While the topic of mentorship has been discussed from various perspectives and provided a lot of practical models for implementation, the problem of mentor-protégé matchmaking, though it was clearly formulated (Memon et al., 2014; Schatz, 1999), has left challenging and viable options for the further studies in the field. The scientific research on this topic is rather scant and vague. Our main hypothesis is that there are some effective and ineffective combinations for the behavioural strategy of an instructed person and the particular mentorship model. If this assumption is confirmed, then will be possible to predict and evaluate the outcome of mentor-gifted person joint activity.

Research Questions

Though the methods for conceptualization of mentorship are well designed, their practical implementations for mentoring talented persons are debatable. They provide the universal approach to the mentor dialogue, though the practice shows, that it has to be defined by the personal behaviour strategy.

Hence, the research questions are:

  • How do young people, and especially the gifted ones, who are usually better oriented in their carrier opportunities, have to choose their mentors?

  • What are the factors and incentives, which make the relationship of mentor and protégé more effective?

  • What are the distinctive features of the models of mentoring if they are described as professional styles?

Purpose of the Study

The primary purpose of the study is to describe the best match-ups of mentorship models and behavioural strategies of talented people. Besides in this paper we examine key components of mentor’s motivation that may contribute to the effectiveness of mentor’s dialogue both in learning outcomes and in comfort of the communication process.

We begin with a review of the proposed research method, which has some references to MERIDA (Crasborn et al., 2011) and other models, which helps us to analyse the stated problem. We then explore the proposed matchmaking scheme and test it, providing the results of the survey, conducted among 64 practicing mentors in business and entrepreneurship from Russia.

Research Methods

The primary assumption of the research is that the process of the mentorship depends a lot on the style of mentoring dialogue and the personal behavioural goals, both of mentors and instructed persons.

Situational modelling of mentorship

In the course of previous empirical investigations (Prokhorova et al., 2018; Prokhorova et al., 2019) it was elicited, that there were two aims of activity of mentors of youth business projects. They could to train by motivating and guiding their project job or by involving and assisting in it. Depending on these goals, their mentoring dialogue could be described as project-oriented and process-oriented. Based on these conclusions and other concepts (Crasborn et al, 2011) we design a model, which connects two aspects of situations when the mentoring dialogue is being held (Figure 1 ). The dimensions ‘directiveness’ and ‘goal’ are assumed to be independent of each other.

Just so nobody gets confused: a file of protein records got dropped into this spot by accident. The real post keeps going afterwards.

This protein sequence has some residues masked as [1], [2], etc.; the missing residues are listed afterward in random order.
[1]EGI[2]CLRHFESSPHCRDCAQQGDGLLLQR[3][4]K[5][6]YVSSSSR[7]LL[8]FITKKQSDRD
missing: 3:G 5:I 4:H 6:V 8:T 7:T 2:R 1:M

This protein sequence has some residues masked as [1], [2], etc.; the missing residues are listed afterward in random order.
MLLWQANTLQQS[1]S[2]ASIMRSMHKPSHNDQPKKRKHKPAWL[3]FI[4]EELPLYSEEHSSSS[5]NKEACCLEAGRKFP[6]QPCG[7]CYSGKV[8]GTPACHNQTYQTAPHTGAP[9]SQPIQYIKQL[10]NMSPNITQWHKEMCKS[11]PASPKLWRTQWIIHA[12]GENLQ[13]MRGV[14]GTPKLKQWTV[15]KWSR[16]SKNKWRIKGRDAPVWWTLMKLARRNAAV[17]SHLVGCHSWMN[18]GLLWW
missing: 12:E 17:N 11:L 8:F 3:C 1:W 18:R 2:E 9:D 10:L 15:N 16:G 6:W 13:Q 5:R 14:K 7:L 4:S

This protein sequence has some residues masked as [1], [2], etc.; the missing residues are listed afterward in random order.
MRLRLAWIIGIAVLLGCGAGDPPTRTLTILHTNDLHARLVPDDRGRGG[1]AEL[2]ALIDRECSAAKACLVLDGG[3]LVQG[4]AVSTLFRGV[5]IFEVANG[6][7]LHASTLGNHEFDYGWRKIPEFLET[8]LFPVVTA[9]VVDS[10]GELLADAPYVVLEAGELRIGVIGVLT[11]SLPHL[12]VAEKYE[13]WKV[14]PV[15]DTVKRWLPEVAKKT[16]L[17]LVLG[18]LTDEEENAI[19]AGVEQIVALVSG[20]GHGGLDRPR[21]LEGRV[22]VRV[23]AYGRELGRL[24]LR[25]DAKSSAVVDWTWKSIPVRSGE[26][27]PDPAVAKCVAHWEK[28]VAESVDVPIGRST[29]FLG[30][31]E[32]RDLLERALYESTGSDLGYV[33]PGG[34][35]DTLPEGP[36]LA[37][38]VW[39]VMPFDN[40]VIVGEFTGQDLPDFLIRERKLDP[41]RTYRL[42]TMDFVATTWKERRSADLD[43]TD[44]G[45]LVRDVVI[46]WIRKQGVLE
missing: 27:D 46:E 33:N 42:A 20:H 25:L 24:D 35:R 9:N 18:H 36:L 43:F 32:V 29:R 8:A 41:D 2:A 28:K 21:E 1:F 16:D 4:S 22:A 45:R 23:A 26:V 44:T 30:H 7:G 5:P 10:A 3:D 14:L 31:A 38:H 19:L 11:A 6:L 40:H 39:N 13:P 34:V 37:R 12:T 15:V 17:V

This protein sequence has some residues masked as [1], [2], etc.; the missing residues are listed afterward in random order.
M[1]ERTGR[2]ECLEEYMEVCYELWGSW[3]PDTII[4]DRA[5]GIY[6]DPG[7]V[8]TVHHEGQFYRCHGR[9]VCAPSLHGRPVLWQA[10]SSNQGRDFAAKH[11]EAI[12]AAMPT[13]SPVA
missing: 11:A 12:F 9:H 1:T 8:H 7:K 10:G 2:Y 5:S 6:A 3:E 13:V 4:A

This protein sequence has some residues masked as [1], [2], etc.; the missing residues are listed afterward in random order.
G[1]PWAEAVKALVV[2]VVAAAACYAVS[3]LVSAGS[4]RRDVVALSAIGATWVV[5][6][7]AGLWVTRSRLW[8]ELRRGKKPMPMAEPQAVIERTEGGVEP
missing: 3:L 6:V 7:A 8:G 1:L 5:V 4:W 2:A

Figure 1: The two-dimensional model of mentorship
The two-dimensional model of mentorship
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The model highlights four different positions of a mentor, including those of encourager, tutor, administrator and expert. While experts and administrators are highly interested in achieving the project goals, tutors and encouragers are more process-oriented, they aim at coaching the person (leader) or the whole project team.

Mentorship styles

In Russian psychology, a great deal of attention is paid to the investigation of styles. The methodologist of the theory of styles Tolochek (2018) highlights their diversity (cognitive styles, individual styles of activity, emotional styles, styles of leadership and management, communicative styles, etc.). In the structure of a style the scientist distinguishes between three hierarchical levels: subjectively convenient conditions of activity, operational structures, type of organization of activity. This approach was used when distinguishing the mentoring models in the survey.

Behavioural strategies of gifted persons

During the preliminary studies of the research team, based on data analysis of 288 biographies of gifted famous persons, the four different strategies were found. They were named after the most known by their behaviour myths representatives of clusters. The results were presented in the same two-dimensional concept field (Figure 2 ), though the aspects of the personal behaviour styles were defined by the situational descriptors.

Figure 2: The two-dimensional model of behavioural strategies of gifted person
The two-dimensional model of behavioural strategies of gifted person
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The so-called “Mozart” and “Columbus” express themselves in their professional activities, aims at professional self-fulfilment and self-excellence. But while “Mozart” type is not ready to change the specialization, “Columbus” type is more flexible and is in the permanent search of professional self-expression. The “Korolev” type was named after the lead Soviet rocket engineer and spacecraft designer. His life path was determined by the dream of space and spacecrafts from the very beginning. And Serge Diaghilev was the founder of the Ballets Russes. Like “Korolev”, the “Diaghilev” type is in the process of developing a product, but it is not initially defined. A dream product can be determined by a public request or a market situation.